I suspect that sanctions and other blacklist type activities will continue and may become more onerous. Exercise caution as political and geostrategic risks may increase rather than decrease. I think we’re in a more tense period.
Flannery: The United States and China are working for influence and friendship across the Pacific and Asia. What do you see from here?
Gill: We are entering a new era of great power competition in this part of the world, and for many countries in the region, especially the small Pacific island nations, this competition may not be particularly welcome. Only some people will be very good at trying to play the kind of diplomatic game where they can get the best out of both. Some will be effective at this; others may be less.
But (maneuvering) will definitely increase. Both the United States and China have shown in their own ways that the region will become increasingly important.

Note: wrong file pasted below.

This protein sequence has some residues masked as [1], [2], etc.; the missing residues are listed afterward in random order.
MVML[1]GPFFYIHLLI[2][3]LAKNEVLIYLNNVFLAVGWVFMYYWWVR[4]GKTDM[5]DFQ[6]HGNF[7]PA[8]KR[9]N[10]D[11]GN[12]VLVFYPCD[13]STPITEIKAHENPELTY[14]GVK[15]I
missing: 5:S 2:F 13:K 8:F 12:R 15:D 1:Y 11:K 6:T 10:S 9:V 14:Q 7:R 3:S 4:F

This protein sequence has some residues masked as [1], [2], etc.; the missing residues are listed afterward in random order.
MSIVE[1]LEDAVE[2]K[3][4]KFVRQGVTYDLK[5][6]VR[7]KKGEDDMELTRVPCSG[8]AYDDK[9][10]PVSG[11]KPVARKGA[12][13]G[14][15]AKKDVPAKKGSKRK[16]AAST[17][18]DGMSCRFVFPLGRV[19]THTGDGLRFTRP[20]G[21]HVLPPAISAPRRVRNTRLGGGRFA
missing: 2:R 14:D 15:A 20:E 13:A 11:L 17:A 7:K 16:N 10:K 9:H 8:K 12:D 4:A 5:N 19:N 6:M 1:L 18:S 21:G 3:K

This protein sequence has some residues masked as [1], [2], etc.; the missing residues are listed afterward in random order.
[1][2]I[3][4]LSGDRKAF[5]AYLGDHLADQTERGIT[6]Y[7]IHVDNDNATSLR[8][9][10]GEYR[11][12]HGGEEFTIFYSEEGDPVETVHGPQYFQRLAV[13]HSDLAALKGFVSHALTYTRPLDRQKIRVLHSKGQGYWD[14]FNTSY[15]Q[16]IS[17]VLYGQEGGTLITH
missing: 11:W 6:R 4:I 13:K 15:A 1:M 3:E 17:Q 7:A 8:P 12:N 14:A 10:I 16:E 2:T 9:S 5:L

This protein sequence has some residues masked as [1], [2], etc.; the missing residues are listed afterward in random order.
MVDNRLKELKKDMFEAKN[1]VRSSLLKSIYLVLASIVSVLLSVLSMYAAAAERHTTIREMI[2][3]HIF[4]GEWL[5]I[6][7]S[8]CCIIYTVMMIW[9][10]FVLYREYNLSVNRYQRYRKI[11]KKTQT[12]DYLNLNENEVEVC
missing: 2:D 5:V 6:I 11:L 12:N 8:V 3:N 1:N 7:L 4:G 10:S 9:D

I do question the commitment that the US can mobilize — political, economic, influence and engagement with many countries in the region — and do so in a way that can keep up with the considerable amount of investment and efforts on the Chinese side.
We’ll just have to wait and see. It is critical that the United States and its partners demonstrate greater engagement, such as opening new embassies and introducing more in political leadership, summits, and economic investment.
But at the end of the day, China tends to have more tools than the US. Washington simply cannot make the same type of government-led economic investment. At the end of the day, this will be a decision (for the US) largely made by the private sector. The US government can come up with development aid and some infrastructure support, and the real money has to come from the private sector. And that’s even more difficult for the US. Compared with China, it is much more difficult for the U.S. government to direct private investment to these regions. In many ways, that means, at least in this region, our influence will come from other factors.